In the 1970s, it appeared that fuelwood use was growing rapidly, and this could have major adverse impacts on the resource and poor users. By the mid-1980s, revised assessments indicated that there was less of a problem than had been foreseen, and much less of a need for forestry interventions to maintain supplies.
As a result many of the latter were sharply scaled back. Additional information and analysis that has become available since the 1980s support the view that there is no need for large scale interventions devoted just to provision of fuelwood. However, declining access to supplies or markets can raise significant problems in some areas, and for particular categories of user. Growing urban demand for charcoal can also cause local problems, in particular in Africa. The potentials for appropriate forms of intervention are discussed.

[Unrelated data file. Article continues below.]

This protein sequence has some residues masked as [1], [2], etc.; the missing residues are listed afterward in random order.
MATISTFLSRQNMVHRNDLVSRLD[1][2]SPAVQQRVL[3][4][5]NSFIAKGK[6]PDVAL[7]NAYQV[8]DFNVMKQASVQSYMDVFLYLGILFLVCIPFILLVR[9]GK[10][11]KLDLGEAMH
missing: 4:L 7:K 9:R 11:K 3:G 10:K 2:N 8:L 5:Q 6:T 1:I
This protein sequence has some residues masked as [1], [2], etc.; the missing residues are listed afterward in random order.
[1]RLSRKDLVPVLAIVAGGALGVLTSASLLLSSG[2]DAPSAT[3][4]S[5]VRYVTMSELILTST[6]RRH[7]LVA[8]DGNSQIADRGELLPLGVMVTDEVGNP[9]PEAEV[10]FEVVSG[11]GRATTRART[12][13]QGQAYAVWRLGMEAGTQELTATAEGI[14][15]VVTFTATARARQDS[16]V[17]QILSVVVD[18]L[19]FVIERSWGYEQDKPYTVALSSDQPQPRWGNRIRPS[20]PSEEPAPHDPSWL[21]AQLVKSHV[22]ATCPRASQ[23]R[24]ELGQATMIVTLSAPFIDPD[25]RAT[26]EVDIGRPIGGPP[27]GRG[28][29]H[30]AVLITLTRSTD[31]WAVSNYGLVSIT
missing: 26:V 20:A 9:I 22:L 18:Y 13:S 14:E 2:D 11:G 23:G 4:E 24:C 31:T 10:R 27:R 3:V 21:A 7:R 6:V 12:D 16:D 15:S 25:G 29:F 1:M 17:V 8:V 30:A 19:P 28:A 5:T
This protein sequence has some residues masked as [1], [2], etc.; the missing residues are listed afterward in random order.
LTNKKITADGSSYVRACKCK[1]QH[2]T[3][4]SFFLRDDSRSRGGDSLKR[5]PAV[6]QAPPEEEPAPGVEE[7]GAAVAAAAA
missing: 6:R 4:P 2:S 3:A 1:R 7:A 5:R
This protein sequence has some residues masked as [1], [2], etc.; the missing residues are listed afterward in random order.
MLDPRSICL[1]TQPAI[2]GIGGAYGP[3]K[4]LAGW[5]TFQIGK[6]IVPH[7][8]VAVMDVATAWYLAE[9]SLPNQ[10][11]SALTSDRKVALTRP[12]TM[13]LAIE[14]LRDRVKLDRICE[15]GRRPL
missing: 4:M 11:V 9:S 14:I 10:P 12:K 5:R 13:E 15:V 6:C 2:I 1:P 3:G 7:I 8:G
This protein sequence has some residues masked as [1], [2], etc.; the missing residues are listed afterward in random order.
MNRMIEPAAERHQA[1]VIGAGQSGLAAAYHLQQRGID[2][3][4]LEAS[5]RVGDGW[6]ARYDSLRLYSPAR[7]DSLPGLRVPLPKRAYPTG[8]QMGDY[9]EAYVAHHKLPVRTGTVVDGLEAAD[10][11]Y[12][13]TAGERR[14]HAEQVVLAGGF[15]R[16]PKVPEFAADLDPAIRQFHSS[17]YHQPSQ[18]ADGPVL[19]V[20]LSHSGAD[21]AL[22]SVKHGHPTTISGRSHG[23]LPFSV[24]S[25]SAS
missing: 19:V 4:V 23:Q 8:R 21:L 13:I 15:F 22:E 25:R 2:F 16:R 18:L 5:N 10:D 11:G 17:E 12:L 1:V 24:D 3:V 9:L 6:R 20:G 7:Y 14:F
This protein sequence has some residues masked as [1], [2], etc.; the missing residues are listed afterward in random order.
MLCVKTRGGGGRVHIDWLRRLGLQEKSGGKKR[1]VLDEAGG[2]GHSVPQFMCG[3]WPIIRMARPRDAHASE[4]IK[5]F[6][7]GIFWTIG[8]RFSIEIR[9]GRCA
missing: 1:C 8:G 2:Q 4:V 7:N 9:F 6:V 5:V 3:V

J. E. Michael Arnold, Reidar Persson
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